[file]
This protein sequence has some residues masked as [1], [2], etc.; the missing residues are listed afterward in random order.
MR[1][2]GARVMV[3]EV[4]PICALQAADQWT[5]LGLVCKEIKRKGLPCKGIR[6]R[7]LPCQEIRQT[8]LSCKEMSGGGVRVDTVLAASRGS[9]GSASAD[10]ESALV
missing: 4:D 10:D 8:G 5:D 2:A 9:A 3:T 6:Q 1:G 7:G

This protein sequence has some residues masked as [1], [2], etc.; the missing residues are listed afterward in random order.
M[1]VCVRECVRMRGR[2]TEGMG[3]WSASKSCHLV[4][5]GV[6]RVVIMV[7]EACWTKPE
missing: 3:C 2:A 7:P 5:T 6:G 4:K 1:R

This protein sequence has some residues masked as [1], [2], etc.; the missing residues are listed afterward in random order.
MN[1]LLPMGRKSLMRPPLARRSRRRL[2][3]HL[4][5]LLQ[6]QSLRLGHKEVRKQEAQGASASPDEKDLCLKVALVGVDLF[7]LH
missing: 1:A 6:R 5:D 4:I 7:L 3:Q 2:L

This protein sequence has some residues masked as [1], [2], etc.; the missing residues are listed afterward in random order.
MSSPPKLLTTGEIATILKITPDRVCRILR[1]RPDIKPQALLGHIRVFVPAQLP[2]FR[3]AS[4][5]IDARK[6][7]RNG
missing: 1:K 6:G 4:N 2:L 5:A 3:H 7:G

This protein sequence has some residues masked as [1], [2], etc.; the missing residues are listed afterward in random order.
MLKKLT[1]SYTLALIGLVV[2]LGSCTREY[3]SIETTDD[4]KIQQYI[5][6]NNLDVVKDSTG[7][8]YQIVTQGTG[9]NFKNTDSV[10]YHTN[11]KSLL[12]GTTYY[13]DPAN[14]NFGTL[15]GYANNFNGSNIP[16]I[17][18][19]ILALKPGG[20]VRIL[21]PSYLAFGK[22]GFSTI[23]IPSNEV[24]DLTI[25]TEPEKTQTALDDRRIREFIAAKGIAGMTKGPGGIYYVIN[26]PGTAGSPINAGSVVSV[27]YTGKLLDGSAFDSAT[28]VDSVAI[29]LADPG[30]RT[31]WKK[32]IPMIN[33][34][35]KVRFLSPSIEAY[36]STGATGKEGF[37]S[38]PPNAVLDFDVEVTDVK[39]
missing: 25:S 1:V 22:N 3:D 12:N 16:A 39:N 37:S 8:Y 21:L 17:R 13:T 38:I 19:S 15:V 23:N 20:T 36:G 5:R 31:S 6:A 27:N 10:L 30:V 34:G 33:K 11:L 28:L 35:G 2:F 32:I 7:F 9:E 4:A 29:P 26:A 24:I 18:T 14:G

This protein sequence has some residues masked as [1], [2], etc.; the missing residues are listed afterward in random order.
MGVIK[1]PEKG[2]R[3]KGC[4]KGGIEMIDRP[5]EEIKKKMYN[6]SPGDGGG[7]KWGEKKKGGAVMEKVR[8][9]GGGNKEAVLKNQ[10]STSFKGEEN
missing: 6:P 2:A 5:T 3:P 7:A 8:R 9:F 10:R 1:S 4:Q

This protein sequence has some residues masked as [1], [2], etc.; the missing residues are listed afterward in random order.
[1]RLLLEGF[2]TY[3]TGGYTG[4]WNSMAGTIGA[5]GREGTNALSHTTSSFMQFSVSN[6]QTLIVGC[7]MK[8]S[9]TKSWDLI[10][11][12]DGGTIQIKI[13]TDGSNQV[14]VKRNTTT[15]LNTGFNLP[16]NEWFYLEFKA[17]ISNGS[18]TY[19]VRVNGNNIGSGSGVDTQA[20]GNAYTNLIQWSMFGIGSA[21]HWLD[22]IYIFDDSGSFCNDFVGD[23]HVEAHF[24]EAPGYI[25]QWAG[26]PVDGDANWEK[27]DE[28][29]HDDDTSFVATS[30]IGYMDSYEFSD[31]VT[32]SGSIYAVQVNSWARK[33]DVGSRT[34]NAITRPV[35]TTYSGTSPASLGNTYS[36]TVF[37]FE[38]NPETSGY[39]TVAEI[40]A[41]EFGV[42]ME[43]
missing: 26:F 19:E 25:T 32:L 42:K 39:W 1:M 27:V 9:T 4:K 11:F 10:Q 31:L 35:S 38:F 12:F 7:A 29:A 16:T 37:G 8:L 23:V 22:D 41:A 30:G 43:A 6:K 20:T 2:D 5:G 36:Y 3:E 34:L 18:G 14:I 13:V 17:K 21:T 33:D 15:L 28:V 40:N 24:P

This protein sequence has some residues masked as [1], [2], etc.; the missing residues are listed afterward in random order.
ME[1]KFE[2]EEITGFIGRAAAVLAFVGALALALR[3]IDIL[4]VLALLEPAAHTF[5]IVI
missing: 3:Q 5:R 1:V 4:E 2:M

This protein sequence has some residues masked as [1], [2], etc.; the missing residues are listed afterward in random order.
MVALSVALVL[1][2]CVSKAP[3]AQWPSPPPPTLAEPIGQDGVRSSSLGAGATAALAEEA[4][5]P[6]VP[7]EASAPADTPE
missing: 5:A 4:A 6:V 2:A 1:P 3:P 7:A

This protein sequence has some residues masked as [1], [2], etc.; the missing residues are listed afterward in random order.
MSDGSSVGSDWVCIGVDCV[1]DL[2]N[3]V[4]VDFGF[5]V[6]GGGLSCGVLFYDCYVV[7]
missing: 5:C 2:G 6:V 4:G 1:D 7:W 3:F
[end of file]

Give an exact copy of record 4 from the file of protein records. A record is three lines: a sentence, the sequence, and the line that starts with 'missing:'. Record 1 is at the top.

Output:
This protein sequence has some residues masked as [1], [2], etc.; the missing residues are listed afterward in random order.
MSSPPKLLTTGEIATILKITPDRVCRILR[1]RPDIKPQALLGHIRVFVPAQLP[2]FR[3]AS[4][5]IDARK[6][7]RNG
missing: 1:K 6:G 4:N 2:L 5:A 3:H 7:G